“30 Things You Should Achieve Before You Turn 30”
“10 Financial Milestones You Need to Reach Before Age 30”
“20 Things Women Should Stop Doing by 30”

There are thousands of articles telling 29 year old’s exactly what milestones they need to hit by the time they reach the big 3-0.

I think I speak for many of my fellow millennials when I say…

Just stop.

Stop telling us how exactly our lives should look when we hit a certain age.

I’ll be 30 in a few months and I’m not looking forward to this particular birthday.

The aging part doesn’t bother me (it’s certainly preferable to the alternative!), but I have this idea in my head of all of the things I should have accomplished by now.

I’m sure that my life doesn’t look “successful” to most people for a number of reasons.

  • I’m nearly 30, and my husband and I live in my parents’ basement.
  • We don’t have kids and we have no plans to have them within the next few years.
  • I work a boring 9-5 job. I like it well enough but it’s not particularly meaningful or fulfilling.
  • I drive an 18 year old rust bucket car.
  • I have a grand total of $1,000 in savings.
  • I have less than $500 saved for retirement (saving for retirement has been on hold while we pay off our six figure student loan debt).

To the outside world, it appears that there are A LOT of important milestones that I should have achieved a while ago.

“Success” in our society is defined by reaching certain goals (getting married, having kids, being promoted) and accumulating stuff (big houses, nice cars, shiny toys).

Thanks to social media, we’re constantly bombarded with reminders of our friends’ and relatives’ achievements. We then compare everyone else’s highlight reel to our behind-the-scenes life and we feel inadequate.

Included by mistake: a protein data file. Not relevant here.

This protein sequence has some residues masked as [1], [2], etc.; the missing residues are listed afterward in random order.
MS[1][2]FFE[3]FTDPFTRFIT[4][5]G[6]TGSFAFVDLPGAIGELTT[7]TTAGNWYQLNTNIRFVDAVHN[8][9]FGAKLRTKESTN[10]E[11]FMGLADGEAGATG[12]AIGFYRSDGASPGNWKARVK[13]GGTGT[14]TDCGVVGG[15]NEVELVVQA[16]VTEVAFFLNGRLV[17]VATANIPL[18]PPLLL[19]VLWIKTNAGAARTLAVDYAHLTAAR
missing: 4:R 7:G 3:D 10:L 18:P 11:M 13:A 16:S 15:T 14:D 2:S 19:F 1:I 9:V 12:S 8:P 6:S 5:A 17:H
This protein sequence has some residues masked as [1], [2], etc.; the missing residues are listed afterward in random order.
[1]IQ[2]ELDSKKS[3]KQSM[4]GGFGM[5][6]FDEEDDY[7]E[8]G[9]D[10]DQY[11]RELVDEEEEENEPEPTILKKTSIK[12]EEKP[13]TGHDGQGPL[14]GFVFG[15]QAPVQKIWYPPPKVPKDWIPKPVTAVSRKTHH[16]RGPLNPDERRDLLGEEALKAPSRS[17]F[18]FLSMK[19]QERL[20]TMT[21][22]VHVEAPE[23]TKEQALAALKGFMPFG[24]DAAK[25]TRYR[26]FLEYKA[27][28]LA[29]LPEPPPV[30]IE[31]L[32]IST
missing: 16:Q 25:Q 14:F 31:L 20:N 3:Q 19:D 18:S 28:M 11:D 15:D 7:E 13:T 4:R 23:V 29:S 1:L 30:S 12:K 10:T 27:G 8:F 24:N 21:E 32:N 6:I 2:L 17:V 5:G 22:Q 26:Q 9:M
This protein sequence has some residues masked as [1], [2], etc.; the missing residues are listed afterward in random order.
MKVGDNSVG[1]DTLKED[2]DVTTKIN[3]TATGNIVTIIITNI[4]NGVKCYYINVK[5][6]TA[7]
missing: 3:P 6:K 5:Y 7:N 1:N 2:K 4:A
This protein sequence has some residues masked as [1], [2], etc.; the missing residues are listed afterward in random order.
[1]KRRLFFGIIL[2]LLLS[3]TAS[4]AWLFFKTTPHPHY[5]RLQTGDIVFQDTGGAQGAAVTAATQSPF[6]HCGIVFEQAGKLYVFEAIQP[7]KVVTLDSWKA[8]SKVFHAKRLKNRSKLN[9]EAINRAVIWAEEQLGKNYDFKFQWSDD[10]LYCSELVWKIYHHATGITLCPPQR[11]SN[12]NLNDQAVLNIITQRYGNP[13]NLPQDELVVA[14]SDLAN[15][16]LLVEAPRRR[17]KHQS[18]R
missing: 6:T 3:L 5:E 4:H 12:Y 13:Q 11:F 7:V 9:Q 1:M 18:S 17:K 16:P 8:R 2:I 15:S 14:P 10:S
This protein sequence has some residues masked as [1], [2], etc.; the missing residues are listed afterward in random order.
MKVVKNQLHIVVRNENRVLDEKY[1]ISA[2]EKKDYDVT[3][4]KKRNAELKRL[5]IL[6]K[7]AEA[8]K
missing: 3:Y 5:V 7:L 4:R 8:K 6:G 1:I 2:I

Do you ever feel like you’re “behind”?

Maybe you’re single or you don’t have kids. Perhaps you hate your job and everyone else seems to be living the dream. Whatever it is, I think most of us feel like we’re “behind” in some way or another.

But we’re not. We all have our own unique journey. The problem is that you’re comparing someone else’s middle to your beginning.

What your life looks like at 30 will be completely different from how mine looks or how your friend’s looks or how your sister’s looks.

And that’s completely fine.

These lists about what “everyone should accomplish by the time they hit [xyz] age” only perpetuate comparisonitis and this feeling of being “behind”.  I could look at lists like these and feel like a complete loser.

I could think about everything I haven’t accomplished…or I could recognize that checking milestones off a list doesn’t make someone a “success”.

I now define success in an entirely different way. I no longer see money or material objects as signs of achievement. Many of the people who appear well off aren’t actually doing well financially…they’re just racking up a bunch of debt.

My definition of “success” is to be able to live a happy, meaningful life filled with gratitude. The best things in life (faith, friends, family, pugs) aren’t expensive and they don’t involve checking goals off a list.

pug

My happy place = walks with these two. It’s the little things :)

 

Sure, I don’t have a bunch of money sitting in the bank and there are many goals I have yet to reach. But I’ve learned to appreciate what I have and to enjoy the simple things in life.

That’s worth more than checking another box on a long list of achievements.

enjoy little things

 

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